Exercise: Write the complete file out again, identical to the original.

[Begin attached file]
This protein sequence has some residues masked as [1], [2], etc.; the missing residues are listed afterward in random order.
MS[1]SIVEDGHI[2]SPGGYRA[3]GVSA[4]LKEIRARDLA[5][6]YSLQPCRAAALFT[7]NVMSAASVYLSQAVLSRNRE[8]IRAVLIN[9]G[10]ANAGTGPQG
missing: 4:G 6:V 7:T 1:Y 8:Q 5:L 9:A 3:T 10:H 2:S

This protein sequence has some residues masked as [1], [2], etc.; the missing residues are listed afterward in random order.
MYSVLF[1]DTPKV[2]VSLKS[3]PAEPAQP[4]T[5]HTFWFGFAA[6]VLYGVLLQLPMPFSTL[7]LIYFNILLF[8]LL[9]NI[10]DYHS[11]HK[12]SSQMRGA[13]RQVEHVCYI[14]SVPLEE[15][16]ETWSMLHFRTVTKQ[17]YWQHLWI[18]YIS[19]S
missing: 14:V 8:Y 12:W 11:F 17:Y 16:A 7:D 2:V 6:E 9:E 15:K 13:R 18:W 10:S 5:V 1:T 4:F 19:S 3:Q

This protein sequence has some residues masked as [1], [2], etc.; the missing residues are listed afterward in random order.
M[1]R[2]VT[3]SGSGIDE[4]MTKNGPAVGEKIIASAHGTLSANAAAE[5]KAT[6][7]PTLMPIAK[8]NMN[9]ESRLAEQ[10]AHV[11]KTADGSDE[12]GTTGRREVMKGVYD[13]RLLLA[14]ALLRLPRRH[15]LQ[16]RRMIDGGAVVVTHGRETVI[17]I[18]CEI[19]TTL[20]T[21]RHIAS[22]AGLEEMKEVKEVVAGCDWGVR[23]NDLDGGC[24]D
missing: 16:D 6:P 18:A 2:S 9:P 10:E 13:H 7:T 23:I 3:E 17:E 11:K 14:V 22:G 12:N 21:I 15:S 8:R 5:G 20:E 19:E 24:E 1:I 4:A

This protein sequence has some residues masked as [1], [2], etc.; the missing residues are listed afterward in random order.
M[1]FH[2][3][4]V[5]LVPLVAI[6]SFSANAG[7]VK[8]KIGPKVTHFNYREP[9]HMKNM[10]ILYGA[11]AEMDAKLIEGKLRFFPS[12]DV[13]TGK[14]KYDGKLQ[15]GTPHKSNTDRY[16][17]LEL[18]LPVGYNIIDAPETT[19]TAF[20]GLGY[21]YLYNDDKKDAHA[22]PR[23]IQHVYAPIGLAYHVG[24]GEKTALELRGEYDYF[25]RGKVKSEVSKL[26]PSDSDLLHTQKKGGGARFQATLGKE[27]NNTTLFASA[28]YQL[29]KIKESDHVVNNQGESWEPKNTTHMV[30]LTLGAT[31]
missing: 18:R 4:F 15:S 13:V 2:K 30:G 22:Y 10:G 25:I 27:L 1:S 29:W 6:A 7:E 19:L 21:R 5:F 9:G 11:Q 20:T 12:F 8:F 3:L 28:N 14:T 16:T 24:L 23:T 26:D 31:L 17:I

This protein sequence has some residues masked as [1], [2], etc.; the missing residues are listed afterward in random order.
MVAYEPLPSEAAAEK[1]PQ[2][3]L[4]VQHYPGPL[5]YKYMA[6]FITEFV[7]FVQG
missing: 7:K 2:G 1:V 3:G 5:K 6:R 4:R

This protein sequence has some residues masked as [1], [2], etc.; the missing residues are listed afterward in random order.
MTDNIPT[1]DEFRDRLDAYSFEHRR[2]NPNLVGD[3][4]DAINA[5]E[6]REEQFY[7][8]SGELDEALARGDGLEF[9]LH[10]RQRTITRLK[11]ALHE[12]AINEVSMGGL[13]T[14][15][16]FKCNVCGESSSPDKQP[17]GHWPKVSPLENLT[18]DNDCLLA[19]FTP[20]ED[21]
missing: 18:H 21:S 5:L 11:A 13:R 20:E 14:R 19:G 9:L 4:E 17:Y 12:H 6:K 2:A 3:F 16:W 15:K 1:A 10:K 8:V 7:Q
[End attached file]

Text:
This protein sequence has some residues masked as [1], [2], etc.; the missing residues are listed afterward in random order.
MS[1]SIVEDGHI[2]SPGGYRA[3]GVSA[4]LKEIRARDLA[5][6]YSLQPCRAAALFT[7]NVMSAASVYLSQAVLSRNRE[8]IRAVLIN[9]G[10]ANAGTGPQG
missing: 4:G 6:V 7:T 1:Y 8:Q 5:L 9:A 3:T 10:H 2:S

This protein sequence has some residues masked as [1], [2], etc.; the missing residues are listed afterward in random order.
MYSVLF[1]DTPKV[2]VSLKS[3]PAEPAQP[4]T[5]HTFWFGFAA[6]VLYGVLLQLPMPFSTL[7]LIYFNILLF[8]LL[9]NI[10]DYHS[11]HK[12]SSQMRGA[13]RQVEHVCYI[14]SVPLEE[15][16]ETWSMLHFRTVTKQ[17]YWQHLWI[18]YIS[19]S
missing: 14:V 8:Y 12:W 11:F 17:Y 16:A 7:D 2:V 6:E 9:E 15:K 13:R 18:W 10:S 5:V 1:T 4:F 19:S 3:Q

This protein sequence has some residues masked as [1], [2], etc.; the missing residues are listed afterward in random order.
M[1]R[2]VT[3]SGSGIDE[4]MTKNGPAVGEKIIASAHGTLSANAAAE[5]KAT[6][7]PTLMPIAK[8]NMN[9]ESRLAEQ[10]AHV[11]KTADGSDE[12]GTTGRREVMKGVYD[13]RLLLA[14]ALLRLPRRH[15]LQ[16]RRMIDGGAVVVTHGRETVI[17]I[18]CEI[19]TTL[20]T[21]RHIAS[22]AGLEEMKEVKEVVAGCDWGVR[23]NDLDGGC[24]D
missing: 16:D 6:P 18:A 2:S 9:P 10:E 13:H 7:T 23:I 3:E 17:E 11:K 14:V 22:G 12:N 21:I 15:S 8:R 5:G 20:E 19:E 24:E 1:I 4:A

This protein sequence has some residues masked as [1], [2], etc.; the missing residues are listed afterward in random order.
M[1]FH[2][3][4]V[5]LVPLVAI[6]SFSANAG[7]VK[8]KIGPKVTHFNYREP[9]HMKNM[10]ILYGA[11]AEMDAKLIEGKLRFFPS[12]DV[13]TGK[14]KYDGKLQ[15]GTPHKSNTDRY[16][17]LEL[18]LPVGYNIIDAPETT[19]TAF[20]GLGY[21]YLYNDDKKDAHA[22]PR[23]IQHVYAPIGLAYHVG[24]GEKTALELRGEYDYF[25]RGKVKSEVSKL[26]PSDSDLLHTQKKGGGARFQATLGKE[27]NNTTLFASA[28]YQL[29]KIKESDHVVNNQGESWEPKNTTHMV[30]LTLGAT[31]
missing: 18:R 4:F 15:S 13:V 2:K 30:G 22:Y 10:G 25:I 27:L 1:S 29:W 6:A 7:E 19:L 21:R 5:F 9:G 11:Q 20:T 12:F 8:F 3:L 28:N 14:T 16:T 24:L 23:T 26:D 31:L 17:I

This protein sequence has some residues masked as [1], [2], etc.; the missing residues are listed afterward in random order.
MVAYEPLPSEAAAEK[1]PQ[2][3]L[4]VQHYPGPL[5]YKYMA[6]FITEFV[7]FVQG
missing: 7:K 2:G 1:V 3:G 5:K 6:R 4:R

This protein sequence has some residues masked as [1], [2], etc.; the missing residues are listed afterward in random order.
MTDNIPT[1]DEFRDRLDAYSFEHRR[2]NPNLVGD[3][4]DAINA[5]E[6]REEQFY[7][8]SGELDEALARGDGLEF[9]LH[10]RQRTITRLK[11]ALHE[12]AINEVSMGGL[13]T[14][15][16]FKCNVCGESSSPDKQP[17]GHWPKVSPLENLT[18]DNDCLLA[19]FTP[20]ED[21]
missing: 18:H 21:S 5:L 11:A 13:R 20:E 14:R 19:G 9:L 4:E 17:Y 12:H 6:K 2:A 3:F 16:W 15:K 1:A 10:K 8:V 7:Q